Big Ideas in Literacy
The English language arts classroom has always been the primary place where students are taught academic literacy practices. These days, as teachers of other subjects, like math and science, are asked to incorporate academic literacy into their classrooms, some English teachers ask each other, “If reading and writing are taught in science, math, and social studies classes, do we still need English class?” The answer is yes!
Although all content areas share some reading, writing, speaking, listening, and thinking practices, English is still unique. In English class, students study the English language and all its contexts and manifestations most directly through reading, thinking about, and responding to literature of several types (novels, memoirs, biographies, plays, poetry, editorials), written at different points in history and for varied audiences. They engage in reading and critical analysis of written text and oral text (speeches, debates). With respect to both written and oral language, students are readers and listeners as well as writers and speakers, creating stories and constructing arguments. A unifying theme throughout English class is the study of language in its many variations, formats, purposes, and audiences. It is a place where students learn not only about English literature, but also about language in general.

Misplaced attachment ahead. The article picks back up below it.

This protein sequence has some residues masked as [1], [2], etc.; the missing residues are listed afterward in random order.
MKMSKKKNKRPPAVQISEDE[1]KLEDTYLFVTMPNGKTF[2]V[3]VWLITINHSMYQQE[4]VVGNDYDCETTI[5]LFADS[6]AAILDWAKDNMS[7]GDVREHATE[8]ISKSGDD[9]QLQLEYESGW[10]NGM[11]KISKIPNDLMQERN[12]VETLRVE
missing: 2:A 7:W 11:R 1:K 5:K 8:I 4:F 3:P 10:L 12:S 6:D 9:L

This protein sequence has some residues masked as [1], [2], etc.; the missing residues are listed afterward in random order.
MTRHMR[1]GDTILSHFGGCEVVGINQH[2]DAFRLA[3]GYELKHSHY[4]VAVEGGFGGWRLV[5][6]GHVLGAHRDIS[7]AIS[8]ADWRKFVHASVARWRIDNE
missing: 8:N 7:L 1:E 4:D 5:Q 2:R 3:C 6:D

English as a discipline is often characterized as concerned only with reading and writing about literature, poetry, and fiction. These genres are important, but the discipline also addresses other areas of language study, reading comprehension, and written and spoken expression, such as the analysis of style in spoken and written texts.
The next four units of this course examine the practices of English studies. The first unit explores significant ideas currently being discussed at many levels of English teaching and the education profession, such as policy, research, teacher education, and teaching. The second and third units focus on reading practices and instructional strategies in English and a similar review of writing in English. The last unit brings these ideas together and discusses broader instructional design.